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I have a scheduling problem I am trying to work through. As I was outlining the problem, I realized it is probably of a known problem type, but I am unsure of what keywords to search for or what software to use.

I have $n$ tasks and $p$ workers. For each task, I must determine when the task is completed, and by which worker. Each worker can only work on one task at a time, and each task must be completed. Each worker is only qualified to perform a specific set of tasks, so each task can only be completed by a specific set of workers.

Each task $i$ has a scheduled start time $s_i$ and scheduled duration $d_i$. Tasks may start later than their scheduled start time, but may not start earlier. Some tasks must start exactly on time. Tasks will always take exactly $d_i$ time to complete. There is no deadline to complete any task, and tasks can be completed in any order (as long as they do not start before their start date).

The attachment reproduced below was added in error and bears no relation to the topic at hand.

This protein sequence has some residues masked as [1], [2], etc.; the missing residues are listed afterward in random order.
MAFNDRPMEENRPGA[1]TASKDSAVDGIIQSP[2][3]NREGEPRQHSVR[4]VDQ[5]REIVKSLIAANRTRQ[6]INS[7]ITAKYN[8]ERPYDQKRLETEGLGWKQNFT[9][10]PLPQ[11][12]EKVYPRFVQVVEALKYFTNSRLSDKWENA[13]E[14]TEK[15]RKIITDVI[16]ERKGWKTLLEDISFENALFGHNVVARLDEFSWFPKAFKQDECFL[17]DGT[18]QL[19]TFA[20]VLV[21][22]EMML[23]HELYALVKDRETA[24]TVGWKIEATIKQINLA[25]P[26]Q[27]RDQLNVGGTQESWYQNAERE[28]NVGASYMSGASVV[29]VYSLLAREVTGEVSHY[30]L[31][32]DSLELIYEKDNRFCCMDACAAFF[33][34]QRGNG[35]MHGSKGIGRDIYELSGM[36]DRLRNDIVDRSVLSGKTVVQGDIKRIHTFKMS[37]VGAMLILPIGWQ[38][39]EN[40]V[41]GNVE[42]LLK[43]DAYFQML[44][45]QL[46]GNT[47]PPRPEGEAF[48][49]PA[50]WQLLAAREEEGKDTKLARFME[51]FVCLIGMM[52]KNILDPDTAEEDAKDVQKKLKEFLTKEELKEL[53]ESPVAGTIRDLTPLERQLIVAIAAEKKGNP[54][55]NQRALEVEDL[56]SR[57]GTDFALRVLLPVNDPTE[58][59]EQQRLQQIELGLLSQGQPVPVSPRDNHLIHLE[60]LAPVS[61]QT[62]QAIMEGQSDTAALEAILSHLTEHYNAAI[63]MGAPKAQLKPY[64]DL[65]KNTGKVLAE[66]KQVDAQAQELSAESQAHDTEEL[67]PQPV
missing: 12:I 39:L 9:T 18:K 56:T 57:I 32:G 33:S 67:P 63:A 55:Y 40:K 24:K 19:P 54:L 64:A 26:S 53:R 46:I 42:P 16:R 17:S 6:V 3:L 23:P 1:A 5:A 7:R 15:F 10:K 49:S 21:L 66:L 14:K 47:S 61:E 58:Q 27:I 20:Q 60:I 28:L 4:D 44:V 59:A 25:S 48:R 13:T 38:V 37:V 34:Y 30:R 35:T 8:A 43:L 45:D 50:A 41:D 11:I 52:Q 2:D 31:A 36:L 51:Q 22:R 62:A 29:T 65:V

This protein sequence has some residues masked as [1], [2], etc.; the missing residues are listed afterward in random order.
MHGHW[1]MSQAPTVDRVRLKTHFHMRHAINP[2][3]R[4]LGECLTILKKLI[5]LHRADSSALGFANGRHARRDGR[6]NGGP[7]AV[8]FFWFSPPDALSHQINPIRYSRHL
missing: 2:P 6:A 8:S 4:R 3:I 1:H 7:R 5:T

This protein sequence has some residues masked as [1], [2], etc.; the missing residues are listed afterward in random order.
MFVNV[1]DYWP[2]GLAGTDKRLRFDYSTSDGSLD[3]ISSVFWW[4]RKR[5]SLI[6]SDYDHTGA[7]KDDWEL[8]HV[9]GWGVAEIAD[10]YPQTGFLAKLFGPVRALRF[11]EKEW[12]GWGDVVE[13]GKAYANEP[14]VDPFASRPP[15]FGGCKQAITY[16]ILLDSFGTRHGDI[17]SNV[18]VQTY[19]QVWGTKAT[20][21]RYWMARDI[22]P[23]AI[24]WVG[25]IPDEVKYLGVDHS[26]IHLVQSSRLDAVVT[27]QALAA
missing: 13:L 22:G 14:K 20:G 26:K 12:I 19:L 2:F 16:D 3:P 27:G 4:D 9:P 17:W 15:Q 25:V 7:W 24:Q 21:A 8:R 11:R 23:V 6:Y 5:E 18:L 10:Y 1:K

Define the actual start time for each task as $t_i$, and the "wait to start time" for task $i$ as $t_i - s_i$.

The goal is to schedule the tasks by assigning them to workers and determining their start times such that the total "wait to start" time for each task is minimized. That is, my objective is to minimize $\sum_i \left(t_i - s_i \right)$, subject to the above constraints.

I can easily frame this as a integer linear program by creating $n \cdot p \cdot k$ binary decision variables, where $k$ is the maximum number of "wait to start" days that I allow. The problem here is that this can be a very large number of decision variables for integer programming, as $n \approx 200$, $p \approx 20$ and $k$ is on the order of hundreds. Additionally, I would not like to set a global maximum on "wait to start" days.

An alternative formulation requires only $n \cdot p$ decision variables for the assignments, plus $n$ decision variables for the start times, but in this case, the constraint that each worker can only work on one task at once becomes very non-linear.